- 39% of U.S. adults have felt the urge to organize or join a public demonstration
- Abortion named as the top issue motivating those who have a desire to protest
- Democrats, liberals, upper-income, college graduates most likely to protest
WASHINGTON, D.C. — Nearly four in 10 Americans, 39%, say they have felt the urge to organize or join a public demonstration. This is statistically similar to the previous 36% reading in 2018 but much higher than the 10% who said the same in 1965. The reasons behind Americans’ desire to protest today are markedly different than four years ago.
In the wake of the U.S. Supreme Court’s decision eliminating abortion as a constitutional right and returning abortion policy decisions to individual state governments, 31% of those who have expressed a desire to protest name the abortion issue as their greatest motivation to do so.
Beyond abortion, the issues now mentioned most as reasons to demonstrate are law enforcement or Black Lives Matter (22%), women’s rights (19%), civil or equal rights (11%), and government or political issues (10%).
In 2018, no single issue dominated Americans’ protest motivations, although the women’s movement led with 17% amid the “Me too” movement, similar to the percentage this year, while 6% cited abortion. Immigration, another high-ranking issue four years ago during the Trump administration’s controversial policy changes, is barely on protestors’ radar this year. Gun control, which was tied with immigration in 2018, is currently mentioned by 8% of U.S. adults.
While some respondents are clearly answering the question in terms of issues that are upsetting them today, others are referring to situations in the near or distant past. On the whole, however, the sharp changes since 2018 indicate that recent events are more influential in people’s responses.
Gallup first asked Americans about their desire to demonstrate in 1965 amid increasing protests about civil rights and the Vietnam War — and although full results of the issues mentioned were not compiled, civil rights or racial equality was mentioned by about a third of respondents in that poll.
In 2018, the next time views were gauged on the question, protest interest had more than tripled as discontent about numerous social issues was swirling in the U.S. The latest data are from a July 5-26 poll that was conducted shortly after protests erupted around the U.S. in response to the Supreme Court’s Dobbs v. Jackson Women’s Health Organization ruling on June 24.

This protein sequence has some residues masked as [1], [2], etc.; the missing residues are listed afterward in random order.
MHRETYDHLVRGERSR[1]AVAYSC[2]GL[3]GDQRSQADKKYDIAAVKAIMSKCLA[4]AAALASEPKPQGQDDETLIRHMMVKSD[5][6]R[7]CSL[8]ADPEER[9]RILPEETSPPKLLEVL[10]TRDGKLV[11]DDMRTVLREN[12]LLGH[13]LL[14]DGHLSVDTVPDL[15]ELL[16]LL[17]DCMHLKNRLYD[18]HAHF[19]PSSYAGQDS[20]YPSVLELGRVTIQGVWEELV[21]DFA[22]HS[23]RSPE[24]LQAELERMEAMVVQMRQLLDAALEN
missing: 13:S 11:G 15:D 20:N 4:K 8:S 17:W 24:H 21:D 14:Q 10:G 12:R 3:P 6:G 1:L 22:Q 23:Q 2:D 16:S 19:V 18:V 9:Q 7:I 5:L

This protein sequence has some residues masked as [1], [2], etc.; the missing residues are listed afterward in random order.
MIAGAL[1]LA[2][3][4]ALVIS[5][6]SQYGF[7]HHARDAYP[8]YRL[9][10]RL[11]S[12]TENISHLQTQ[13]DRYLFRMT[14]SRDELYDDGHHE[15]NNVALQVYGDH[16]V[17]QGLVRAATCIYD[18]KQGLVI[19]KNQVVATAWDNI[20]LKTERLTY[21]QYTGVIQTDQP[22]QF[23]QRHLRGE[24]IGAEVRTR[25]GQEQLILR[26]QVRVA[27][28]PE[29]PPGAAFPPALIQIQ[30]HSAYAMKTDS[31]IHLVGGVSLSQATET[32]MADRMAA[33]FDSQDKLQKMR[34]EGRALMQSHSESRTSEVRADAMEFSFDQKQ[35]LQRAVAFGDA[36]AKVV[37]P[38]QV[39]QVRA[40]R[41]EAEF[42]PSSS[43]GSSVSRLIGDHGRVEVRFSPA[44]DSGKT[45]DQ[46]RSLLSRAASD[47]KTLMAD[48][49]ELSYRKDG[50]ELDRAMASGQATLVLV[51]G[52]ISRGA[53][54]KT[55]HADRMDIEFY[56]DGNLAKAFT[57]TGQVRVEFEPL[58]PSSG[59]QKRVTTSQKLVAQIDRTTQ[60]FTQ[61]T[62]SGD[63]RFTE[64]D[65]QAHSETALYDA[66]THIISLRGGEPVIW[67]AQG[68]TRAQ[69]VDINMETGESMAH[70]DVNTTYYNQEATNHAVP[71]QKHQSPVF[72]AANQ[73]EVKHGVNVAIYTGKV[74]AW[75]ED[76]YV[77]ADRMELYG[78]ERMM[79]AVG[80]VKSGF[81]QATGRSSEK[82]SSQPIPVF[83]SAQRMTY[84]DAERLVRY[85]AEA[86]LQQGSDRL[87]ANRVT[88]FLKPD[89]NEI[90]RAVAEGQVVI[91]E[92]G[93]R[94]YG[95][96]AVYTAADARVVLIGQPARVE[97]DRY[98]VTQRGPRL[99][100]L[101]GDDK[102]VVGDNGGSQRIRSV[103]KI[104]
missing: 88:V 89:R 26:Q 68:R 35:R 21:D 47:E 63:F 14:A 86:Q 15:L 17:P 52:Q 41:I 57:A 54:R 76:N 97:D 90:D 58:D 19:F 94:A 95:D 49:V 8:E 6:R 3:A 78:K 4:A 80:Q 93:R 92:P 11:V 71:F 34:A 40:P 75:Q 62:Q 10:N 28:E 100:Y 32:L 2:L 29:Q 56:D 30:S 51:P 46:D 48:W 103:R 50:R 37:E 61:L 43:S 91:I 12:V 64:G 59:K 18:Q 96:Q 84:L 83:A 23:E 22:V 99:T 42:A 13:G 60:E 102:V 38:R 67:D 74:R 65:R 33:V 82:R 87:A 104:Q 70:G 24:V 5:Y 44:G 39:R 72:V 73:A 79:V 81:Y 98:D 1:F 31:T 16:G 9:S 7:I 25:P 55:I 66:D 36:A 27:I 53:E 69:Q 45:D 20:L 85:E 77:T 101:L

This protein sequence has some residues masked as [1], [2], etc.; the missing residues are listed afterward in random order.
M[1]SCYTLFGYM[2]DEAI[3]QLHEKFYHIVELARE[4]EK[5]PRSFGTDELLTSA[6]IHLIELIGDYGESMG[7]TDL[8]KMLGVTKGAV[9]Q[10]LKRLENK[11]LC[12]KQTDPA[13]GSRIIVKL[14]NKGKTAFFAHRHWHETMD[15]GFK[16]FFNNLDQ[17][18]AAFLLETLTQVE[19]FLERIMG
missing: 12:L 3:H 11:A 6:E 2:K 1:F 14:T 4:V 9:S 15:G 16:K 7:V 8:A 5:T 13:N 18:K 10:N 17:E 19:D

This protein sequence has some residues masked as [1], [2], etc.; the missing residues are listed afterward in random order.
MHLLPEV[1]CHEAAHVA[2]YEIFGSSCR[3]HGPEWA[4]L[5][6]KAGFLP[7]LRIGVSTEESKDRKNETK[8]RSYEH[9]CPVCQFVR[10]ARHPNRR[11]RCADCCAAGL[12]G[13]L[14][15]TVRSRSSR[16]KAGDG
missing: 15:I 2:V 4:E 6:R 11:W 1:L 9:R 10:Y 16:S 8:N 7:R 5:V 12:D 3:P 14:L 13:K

Desire to Protest Differs Most by Political Ideology and Partisanship
There are significant differences in the urge to demonstrate among some demographic subgroups, particularly political ideology, party identification and annual household income level, with left-leaning individuals and those of higher socioeconomic status much more inclined to want to take action.
Specifically, political liberals, Democrats and upper-income adults are more than twice as likely as their conservative, Republican and lower-income counterparts, respectively, to say they have felt inclined to join a demonstration. Women and college graduates are also significantly more likely than men and non-college-educated adults to say they have felt the urge to protest.
These demographic patterns are similar to the 2018 results for this question. In particular, in 2018, 21% of Republicans versus 51% of Democrats and 37% of independents felt motivated to demonstrate on some issue.
Abortion Greatest Driver of Protest for All Partisan Groups
Abortion ranks as the top or one of the top issues driving all partisans to protest.
While the scope of public sentiment about joining a demonstration is not significantly different from 2018, the issues driving these emotions have changed and views largely reflect the current issues of the day. For now, that means abortion has shot to the top of the list of issues motivating U.S. adults to make their opinions known.
This sharp uptick has been seen elsewhere in recent Gallup polling, as mentions of abortion as the most important problem facing the country have increased. Even before the Dobbs ruling, abortion was seen as more important to Americans’ vote this year than any other past election year, and these data show that the abortion issue is more motivating to Democrats than Republicans and independents. Whether Democrats’ intensity about the abortion issue eclipses the significant political challenges Democrats face this November remains to be seen.
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